10 Big Ideas for Builders to Consider in 2013

With the future for the housing market looking bright as we begin a new year, builders must continue to think about the next homebuyer. It may be daunting to take time to step back and think of innovative ways to reach buyers, but here are 10 big ideas to consider in 2013 as you begin to think about your business outlook for the next 12 months.

Big Ideas to Consider in 2013


1. A smart start means a lower cost completion.

Subcontractor mistakes and missed deadlines cost you money and homebuyer satisfaction. Find partners with their own platform for delivering high quality, on-time and complete jobs. Ask about worker training, processes, supply chain and quality standards.

2. Seeing is selling.

It’s not easy for homebuyers to visualize an upgrade – you need to display it in your model home. Take the time to install that CushionClose Hinge and add organizational features inside cabinets to showcase what you offer buyers in a new home.

3. Green is now a mainstream selling feature.

Costs for adding sustainable living features to a home have come down, and the payback is attractive. Today’s homebuyers want to do the right thing, and you should too by going green in your building and in the features you offer, like solar panels and Energy Star appliances.

4. Go with the (open) flow.

Open spaces with fewer hallways maximize usable living space. Not only does it feel bigger – it is.

5. Keep appliances out of view.

With the trend for uniting family and kitchen spaces, long clean lines of wood cabinetry extend the living environment.

6. Build for a family affair.

There’s no denying multi-generational living is on the rise with one third of adult Americans living with another adult generation. Create space for each generation living in the home— a second master bedroom and bath, maybe with a mini kitchen, provides private space.

7. Create a drop zone.

The mud room goes upscale as the stop for keys, briefcases, backpacks, and shoes. Favorite features? Built-in storage (cabinets or cubby holes), benches, a charging station for cell phones.

8. Technology lives here.

Big screen TVs, music systems, video games, computer centers, home
office, home control devices – reinvent the media room. Built-in cabinets keep them close at
hand and out of sight.

9. Get back to nature.

Homebuyers want natural elements like fireplaces that put heart in a home. Don’t waste any opportunity to capitalize on a view or a feature to make a home really stand apart from others.

10. Made in the USA means more than ever.

Renewed interest in our own economy is just the start. Consumers appreciate the craftsmanship and sense of security about safe, quality materials. For a builder, American-made means a shorter, surer supply chain.

Are you considering any of these? What are your big ideas for 2013? Share them and/or your successes from 2012 in the comments below.

Reinvent the Media Room with Cabinetry

In the 1980’s the home had a den for listening to the radio and TV watching.  Now the humble den has been reinvented into a media room – 24/7 digital domains for TV, movies, video games – and let’s not forget computers for streaming video and social media.  Families may spend more time there than anywhere else in a home – so it’s time for a makeover. We’ve talked about how cabinetry is taking center stage before, but in a media room, getting creative with your cabinetry can make all the difference in the design of a room.

Décor doesn’t have to be Geek Chic. Face it, electronics don’t add to atmosphere.  With cabinetry, you can show homebuyers a media room that reflects their taste throughout the rest of the house by bringing the same styles and door finishes into the media room.

Create a centerpiece, conceal the clutter.  We love the entertainment from our high-tech gear, but who wants to look at the black boxes and tons of wires?  Focus on the show with a wall of cabinetry that frames the screen (and the moment!) with warm wood that hides the technology behind sleek doors.  It simplifies wiring, too.  No need to run them behind walls, simply store them in the cabinets – this also makes it easy for homeowners to update their equipment as new technology changes.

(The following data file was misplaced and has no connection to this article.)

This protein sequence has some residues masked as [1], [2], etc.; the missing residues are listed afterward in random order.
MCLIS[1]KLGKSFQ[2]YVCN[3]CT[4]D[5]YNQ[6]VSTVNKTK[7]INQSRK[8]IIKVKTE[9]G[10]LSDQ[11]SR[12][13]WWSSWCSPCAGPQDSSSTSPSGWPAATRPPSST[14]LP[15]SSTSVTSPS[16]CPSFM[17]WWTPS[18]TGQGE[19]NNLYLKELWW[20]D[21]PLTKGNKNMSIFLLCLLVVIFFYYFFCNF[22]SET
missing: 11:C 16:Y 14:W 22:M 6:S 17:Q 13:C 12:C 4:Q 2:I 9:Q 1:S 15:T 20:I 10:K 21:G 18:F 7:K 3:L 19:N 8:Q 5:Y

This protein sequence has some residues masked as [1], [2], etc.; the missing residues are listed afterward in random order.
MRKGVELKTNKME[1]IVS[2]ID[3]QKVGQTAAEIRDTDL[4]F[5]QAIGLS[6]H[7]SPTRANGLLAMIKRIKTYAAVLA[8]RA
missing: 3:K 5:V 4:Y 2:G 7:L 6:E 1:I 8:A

Now you see it, now you don’t.  Conceal the TV screen in credenza with a system that raises or lowers the unit using wireless remote technologies.  It’s a beautiful alternative to cabinet doors when homeowners want to shift the focus from the screen.

Get organized.  Roll-out shelves in cabinets keep DVDs, CDs and other gear easy to browse.

Build in a desk for computer play.  Research shows people age 34 and under have already shifted their viewing significantly from TV to computer-based entertainment. A built-in desk can also serve double duty, offering parents a place to do a little work while the kids are occupied.

Anybodhungry? A snack bar with a fridge for drinks, and a microwave for hot food are a great bonus to any media room. What about a good-looking bar for game-day parties?  Your cabinetry mini-kitchen can include everything you need – including the kitchen sink.

That’s the big picture on our media room cabinetry ideas. What have you done to reinvent your media room?  Send us your plans and photos.  We’d love to share them here.


Fall Decor for your Home

When it comes to figuring out how to bring fall to your home some folks aren’t sure where to start. Let’s face it, we all have holiday decorating down to a science, but how do you make your home feel like autumn? Here are a few ways to bring fall decor for your home –

Bring fall to your home


1. Decorate with foliage

Just because it’s on the ground in your yard doesn’t mean it’s not useable. Try incorporating things like dried leaves and pine cones into your décor for the season. Add them to a wreath for your front door or on a bookshelf for a pop of color.

2. Inhale the smells

You know how everyone says there’s a smell of Christmas in the air during December? Bring a little fall into the air with pumpkin scented candles – your family will thank you.

3. Taste the spice

The other 10 months of the year pumpkin spice can’t be found in the grocery stores, but this time of year it seems to be everywhere – in our lattes, cookies, pancakes and muffins! Don’t miss out on this yummy spice, bake some treats of your own and thrown in a dash of pumpkin spice to add a zest of fall flavor to them.

4. Don’t forget pumpkins

They’re inexpensive, can be found most anywhere, and you don’t have to carve a scary face on all of them. The beauty of pumpkins is that they can be stacked, painted, glazed, sprinkled with glitter or topped off with a bow. Add pumpkins, big and small, to a forgotten corner of your home to bring a pop of color to the space.

5. Natural fibers add texture

Autumn evokes a rustic sensibility in us, so play that up in your home by switching the pillows to a burlap fabric or change a heavy wool rug to sisal or jute fiber. These natural textures add warmth and dimension to a room.